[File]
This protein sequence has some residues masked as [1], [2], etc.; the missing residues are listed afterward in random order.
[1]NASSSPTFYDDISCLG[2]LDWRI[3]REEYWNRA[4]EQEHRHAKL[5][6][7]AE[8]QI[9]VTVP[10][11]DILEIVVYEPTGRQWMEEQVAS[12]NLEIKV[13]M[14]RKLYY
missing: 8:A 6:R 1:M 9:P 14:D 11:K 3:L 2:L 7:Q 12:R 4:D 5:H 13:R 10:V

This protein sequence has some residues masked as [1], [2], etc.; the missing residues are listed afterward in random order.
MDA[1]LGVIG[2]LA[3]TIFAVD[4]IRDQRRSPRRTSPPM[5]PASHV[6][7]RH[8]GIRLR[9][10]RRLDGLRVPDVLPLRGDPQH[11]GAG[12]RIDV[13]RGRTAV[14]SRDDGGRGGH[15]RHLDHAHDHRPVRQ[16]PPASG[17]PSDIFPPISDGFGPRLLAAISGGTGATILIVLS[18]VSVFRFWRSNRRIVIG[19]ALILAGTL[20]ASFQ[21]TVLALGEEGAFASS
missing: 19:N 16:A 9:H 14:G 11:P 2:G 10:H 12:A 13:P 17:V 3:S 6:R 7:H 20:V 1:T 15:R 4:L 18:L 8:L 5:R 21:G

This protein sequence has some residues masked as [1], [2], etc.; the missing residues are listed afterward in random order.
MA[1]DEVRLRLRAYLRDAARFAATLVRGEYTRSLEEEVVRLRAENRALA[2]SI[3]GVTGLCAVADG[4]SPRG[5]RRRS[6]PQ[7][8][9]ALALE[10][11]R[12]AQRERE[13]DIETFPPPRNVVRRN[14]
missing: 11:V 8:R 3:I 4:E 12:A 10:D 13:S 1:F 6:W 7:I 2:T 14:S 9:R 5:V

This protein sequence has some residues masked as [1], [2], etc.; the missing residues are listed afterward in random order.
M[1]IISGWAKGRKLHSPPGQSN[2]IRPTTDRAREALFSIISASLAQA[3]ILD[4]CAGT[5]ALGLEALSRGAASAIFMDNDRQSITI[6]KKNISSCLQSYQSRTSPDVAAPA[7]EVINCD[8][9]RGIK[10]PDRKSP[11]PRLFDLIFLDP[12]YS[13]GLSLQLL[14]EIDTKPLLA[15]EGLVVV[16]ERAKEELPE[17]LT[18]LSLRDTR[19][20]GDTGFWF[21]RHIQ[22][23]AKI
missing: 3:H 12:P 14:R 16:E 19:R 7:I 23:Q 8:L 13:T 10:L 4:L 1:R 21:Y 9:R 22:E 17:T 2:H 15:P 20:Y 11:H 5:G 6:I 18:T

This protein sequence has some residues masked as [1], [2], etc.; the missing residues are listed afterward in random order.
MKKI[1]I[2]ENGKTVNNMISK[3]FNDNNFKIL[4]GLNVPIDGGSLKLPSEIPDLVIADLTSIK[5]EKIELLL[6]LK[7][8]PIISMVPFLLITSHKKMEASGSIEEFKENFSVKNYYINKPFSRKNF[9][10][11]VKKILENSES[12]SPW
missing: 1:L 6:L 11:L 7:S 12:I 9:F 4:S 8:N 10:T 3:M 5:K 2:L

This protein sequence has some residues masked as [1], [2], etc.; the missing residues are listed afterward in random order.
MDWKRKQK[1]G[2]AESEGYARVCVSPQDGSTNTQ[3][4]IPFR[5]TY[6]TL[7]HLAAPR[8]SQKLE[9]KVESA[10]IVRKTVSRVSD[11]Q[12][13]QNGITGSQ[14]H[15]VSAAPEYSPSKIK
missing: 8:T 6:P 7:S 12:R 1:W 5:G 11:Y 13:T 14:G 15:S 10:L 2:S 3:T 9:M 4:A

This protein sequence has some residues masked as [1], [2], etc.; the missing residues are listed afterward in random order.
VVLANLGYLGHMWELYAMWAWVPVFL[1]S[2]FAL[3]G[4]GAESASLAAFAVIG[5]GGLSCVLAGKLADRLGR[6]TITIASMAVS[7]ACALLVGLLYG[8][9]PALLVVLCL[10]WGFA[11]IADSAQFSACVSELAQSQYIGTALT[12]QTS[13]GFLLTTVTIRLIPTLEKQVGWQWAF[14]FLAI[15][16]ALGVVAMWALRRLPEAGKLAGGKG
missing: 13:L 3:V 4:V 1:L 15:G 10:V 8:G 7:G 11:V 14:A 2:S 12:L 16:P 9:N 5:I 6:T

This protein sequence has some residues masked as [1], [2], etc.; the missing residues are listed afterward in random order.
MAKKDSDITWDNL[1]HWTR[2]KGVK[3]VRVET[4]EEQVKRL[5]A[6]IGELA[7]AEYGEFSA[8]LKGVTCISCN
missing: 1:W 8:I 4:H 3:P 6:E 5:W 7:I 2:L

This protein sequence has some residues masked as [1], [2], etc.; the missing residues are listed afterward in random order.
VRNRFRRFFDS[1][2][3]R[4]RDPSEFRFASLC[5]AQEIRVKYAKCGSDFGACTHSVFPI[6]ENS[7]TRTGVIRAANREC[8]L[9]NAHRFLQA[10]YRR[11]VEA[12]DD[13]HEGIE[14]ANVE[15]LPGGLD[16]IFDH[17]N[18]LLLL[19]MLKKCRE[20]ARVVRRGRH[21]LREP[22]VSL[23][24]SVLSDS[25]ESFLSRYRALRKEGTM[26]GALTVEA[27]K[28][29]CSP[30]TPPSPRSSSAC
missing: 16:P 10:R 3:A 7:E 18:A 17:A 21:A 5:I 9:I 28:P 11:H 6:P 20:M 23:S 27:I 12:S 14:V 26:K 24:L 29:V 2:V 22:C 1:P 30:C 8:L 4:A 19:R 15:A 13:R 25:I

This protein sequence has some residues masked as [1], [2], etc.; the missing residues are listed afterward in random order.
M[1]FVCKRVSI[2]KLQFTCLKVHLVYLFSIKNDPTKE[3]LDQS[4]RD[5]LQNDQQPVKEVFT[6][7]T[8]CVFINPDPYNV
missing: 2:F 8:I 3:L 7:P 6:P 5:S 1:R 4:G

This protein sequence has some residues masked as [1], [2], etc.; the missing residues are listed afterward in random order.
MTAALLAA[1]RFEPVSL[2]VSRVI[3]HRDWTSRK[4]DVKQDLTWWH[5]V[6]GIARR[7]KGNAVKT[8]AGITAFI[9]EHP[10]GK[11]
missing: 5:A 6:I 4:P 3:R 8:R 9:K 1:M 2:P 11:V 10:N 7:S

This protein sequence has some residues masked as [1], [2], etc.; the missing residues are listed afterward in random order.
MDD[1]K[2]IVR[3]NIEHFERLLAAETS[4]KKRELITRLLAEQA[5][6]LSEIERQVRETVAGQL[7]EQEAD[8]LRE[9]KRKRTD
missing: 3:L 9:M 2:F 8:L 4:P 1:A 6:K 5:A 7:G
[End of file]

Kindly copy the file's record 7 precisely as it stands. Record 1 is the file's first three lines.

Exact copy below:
This protein sequence has some residues masked as [1], [2], etc.; the missing residues are listed afterward in random order.
VVLANLGYLGHMWELYAMWAWVPVFL[1]S[2]FAL[3]G[4]GAESASLAAFAVIG[5]GGLSCVLAGKLADRLGR[6]TITIASMAVS[7]ACALLVGLLYG[8][9]PALLVVLCL[10]WGFA[11]IADSAQFSACVSELAQSQYIGTALT[12]QTS[13]GFLLTTVTIRLIPTLEKQVGWQWAF[14]FLAI[15][16]ALGVVAMWALRRLPEAGKLAGGKG
missing: 13:L 3:V 4:V 1:L 15:G 10:V 8:G 7:G 11:V 14:A 2:S 12:L 16:P 9:N 5:I 6:T